This Special Issue contains several efforts aimed at constructing efficient, yet valid measures of the home environment that can be used for a wide variety of families. This commentary reflects on those efforts with a view that devolves from the nature of what is being measured and a view of children as members of diverse and dynamic family systems. Attention is given to the critical distinction between "cause" and "effect" indicators and its implications for constructing and evaluating measures of the home environment. Attention is also given to the importance of establishing functional relations between indicators used in home environment measures and measures of child well-being. In addition, there is a focus on the importance of having sufficient indicators of environmental constructs so that there is adequate coverage of the diverse ways that different cultures might accomplish the same goals for children. Particular attention is given to the challenge of selecting and organizing indicators of key environmental constructs for dynamic systems, with specific focus on the implications of several systems principles for environmental measurement. Finally, recommendations are made regarding how to accommodate the competing needs of feasibility and validity when devising a strategy to measure environments in large-scale studies: the strategy of "targeted complement.".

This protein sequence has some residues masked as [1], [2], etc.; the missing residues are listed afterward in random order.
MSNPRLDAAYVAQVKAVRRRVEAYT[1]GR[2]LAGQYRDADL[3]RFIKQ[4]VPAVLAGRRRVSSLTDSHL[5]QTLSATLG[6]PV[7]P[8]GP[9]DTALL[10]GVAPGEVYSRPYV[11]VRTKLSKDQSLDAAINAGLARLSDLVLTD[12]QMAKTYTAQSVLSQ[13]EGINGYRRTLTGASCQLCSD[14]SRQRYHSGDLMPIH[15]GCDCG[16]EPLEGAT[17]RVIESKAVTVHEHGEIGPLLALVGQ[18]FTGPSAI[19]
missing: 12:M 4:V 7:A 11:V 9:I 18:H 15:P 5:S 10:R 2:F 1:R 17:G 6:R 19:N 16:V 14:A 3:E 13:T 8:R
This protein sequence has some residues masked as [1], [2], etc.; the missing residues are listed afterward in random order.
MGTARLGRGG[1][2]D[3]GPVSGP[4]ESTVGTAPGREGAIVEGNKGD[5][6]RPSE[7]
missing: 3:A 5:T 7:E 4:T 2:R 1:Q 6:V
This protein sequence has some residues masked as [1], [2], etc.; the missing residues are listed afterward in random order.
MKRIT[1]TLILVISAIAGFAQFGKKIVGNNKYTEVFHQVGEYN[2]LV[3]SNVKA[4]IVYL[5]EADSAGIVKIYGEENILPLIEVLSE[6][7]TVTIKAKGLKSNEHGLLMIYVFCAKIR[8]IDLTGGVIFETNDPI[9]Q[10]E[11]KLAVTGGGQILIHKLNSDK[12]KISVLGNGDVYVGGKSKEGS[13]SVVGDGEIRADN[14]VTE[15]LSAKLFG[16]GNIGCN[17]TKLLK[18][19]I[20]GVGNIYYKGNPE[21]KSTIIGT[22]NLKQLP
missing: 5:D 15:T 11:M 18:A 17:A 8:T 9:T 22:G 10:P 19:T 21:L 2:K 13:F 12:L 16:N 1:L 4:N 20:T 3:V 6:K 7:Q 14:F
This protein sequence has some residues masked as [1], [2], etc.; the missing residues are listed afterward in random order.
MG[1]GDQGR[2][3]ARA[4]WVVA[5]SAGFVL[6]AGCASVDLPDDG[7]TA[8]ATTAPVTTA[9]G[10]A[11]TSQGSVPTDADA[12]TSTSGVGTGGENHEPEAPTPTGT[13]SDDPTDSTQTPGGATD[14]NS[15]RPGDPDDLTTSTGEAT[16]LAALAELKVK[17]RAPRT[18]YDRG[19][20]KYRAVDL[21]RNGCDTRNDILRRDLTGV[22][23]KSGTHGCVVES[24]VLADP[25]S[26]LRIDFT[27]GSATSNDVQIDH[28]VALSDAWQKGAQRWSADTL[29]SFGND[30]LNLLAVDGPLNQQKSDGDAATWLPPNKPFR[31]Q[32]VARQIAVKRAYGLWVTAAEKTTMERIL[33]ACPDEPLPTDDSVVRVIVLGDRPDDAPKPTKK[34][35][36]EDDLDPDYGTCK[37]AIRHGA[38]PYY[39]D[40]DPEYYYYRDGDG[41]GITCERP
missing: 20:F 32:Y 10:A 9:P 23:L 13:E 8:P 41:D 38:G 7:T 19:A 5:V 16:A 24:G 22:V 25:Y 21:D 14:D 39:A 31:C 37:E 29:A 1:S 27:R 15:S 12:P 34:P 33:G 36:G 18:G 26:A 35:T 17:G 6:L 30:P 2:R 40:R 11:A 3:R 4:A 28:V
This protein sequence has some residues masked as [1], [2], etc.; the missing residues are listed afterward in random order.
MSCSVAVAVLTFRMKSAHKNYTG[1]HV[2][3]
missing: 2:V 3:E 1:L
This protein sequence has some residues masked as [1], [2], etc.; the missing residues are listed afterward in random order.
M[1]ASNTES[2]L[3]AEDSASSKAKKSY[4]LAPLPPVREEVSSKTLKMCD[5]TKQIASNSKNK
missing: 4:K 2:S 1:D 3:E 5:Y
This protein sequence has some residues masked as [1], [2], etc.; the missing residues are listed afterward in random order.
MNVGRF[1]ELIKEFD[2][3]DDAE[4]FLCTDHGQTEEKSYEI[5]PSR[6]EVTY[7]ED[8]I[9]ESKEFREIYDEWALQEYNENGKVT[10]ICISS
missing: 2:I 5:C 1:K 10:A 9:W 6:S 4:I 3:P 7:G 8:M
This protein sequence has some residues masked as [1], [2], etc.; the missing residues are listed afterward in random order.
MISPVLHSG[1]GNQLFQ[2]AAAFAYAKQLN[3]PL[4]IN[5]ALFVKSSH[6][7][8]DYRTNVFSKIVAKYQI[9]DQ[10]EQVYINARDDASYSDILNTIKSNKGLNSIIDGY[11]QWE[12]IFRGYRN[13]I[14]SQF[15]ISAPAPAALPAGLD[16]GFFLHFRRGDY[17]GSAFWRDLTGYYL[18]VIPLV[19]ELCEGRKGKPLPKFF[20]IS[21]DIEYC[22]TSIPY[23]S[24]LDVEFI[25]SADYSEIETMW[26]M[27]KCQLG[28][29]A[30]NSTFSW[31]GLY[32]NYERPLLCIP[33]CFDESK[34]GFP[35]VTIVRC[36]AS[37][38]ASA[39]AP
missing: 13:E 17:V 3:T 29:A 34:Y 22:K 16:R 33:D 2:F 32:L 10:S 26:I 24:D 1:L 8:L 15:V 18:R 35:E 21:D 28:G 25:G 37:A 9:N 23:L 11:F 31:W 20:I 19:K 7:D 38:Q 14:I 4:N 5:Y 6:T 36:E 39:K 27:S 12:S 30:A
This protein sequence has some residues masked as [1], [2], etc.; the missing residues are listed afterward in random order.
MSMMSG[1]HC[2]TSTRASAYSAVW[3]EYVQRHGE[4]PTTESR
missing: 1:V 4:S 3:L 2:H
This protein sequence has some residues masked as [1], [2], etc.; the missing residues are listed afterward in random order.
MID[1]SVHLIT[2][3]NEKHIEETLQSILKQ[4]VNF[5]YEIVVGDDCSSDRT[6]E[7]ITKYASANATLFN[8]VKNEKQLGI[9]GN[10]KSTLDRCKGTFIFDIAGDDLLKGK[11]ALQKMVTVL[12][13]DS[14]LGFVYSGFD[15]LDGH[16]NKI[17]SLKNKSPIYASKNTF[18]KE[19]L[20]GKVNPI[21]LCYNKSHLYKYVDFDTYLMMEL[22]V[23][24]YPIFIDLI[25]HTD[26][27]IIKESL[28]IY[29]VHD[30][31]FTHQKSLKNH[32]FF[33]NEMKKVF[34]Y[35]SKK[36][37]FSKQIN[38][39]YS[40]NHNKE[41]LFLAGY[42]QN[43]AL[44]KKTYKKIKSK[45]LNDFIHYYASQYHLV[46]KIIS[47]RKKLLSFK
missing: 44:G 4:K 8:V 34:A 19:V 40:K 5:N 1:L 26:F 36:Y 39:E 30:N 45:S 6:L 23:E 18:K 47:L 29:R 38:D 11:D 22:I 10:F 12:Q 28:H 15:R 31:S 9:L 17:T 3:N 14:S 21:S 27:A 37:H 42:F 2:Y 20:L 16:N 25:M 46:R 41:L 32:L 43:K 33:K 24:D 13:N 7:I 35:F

ASJC Scopus subject areas
- Social Psychology
- Developmental and Educational Psychology